I also replaced the 8088 with a NEC V20 to try to prolong its life a bit.

It came with a ATi Small Wonder ISA card (Hercules, CGA and Plantronics combo) and despite it being an XT clone, it has 640KB +128KB that you could use as a type of "high memory" for things like mouse drivers, with a special utility to get more low memory.

This one, but with two 3.5" drives and originally a green-screen monitor.

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Reply 9 of 30, by jakethompson1

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I was in elementary school and bought an IBM PS/2 30-286 at a yard sale for like $25 or so. Learned a lot of DOS on it, plus it was the first machine I had access to where I could "format c:" and reinstall as often as I wanted as part of learning.

Reply 10 of 30, by VileR

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First one paid for with my own hard-earned cash? A generic Pentium II build which I honestly don't even remember much about, other than the Voodoo II.

Intel486dx33 wrote on 2020-05-18, 10:24:

Even Microsoft was using UNIX computers as there Backbone webservers and database servers. ( 🤣, it’s true and it was funny to see ).

Why funny? Given their long run with XENIX I'm sure they knew what UNIX was good for.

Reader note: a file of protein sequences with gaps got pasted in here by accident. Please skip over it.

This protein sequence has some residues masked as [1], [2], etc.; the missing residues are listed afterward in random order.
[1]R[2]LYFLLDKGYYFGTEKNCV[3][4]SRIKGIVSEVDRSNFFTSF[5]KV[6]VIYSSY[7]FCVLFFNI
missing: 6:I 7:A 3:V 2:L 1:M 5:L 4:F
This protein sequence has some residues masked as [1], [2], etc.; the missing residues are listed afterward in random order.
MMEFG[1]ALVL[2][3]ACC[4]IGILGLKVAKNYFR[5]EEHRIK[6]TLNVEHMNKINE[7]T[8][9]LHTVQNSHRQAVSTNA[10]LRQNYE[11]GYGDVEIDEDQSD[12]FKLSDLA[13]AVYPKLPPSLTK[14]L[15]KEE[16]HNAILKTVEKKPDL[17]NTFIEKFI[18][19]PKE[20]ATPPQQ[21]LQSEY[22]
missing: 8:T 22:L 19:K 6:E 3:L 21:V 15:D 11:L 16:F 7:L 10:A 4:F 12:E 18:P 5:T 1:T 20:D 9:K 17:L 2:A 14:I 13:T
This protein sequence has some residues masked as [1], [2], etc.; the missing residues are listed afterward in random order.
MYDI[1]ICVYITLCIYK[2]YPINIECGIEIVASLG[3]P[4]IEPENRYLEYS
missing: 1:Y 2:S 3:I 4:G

web  /   blog   /   tube

Reply 11 of 30, by Desomondo

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First PC I invested... some... money into was a Pentium 233 MMX system in late 1997. It was supposed to be for studying computer science at uni... but mostly got used to play Quake, Starcraft, etc.

The first PC I bought completely with my own money was an Athlon Thunderbird in mid 2001. The old Pentium was really struggling by then 😀

Win98 PC: Pentium 4 3.2 | Gigabyte GA-8I865GME-775 | Geforce3 Ti200 | Aureal Vortex 2 + YMF744
WinXP PC: Core 2 Quad Q9400 | Gigabyte GA-G41MT-S2PT | Geforce GTX 280 | X-Fi
Win10 PC: i7-8700k | ASUS Z370 TUF | GeForce RTX 2070 Super | X-Fi Titanium

Reply 12 of 30, by gdjacobs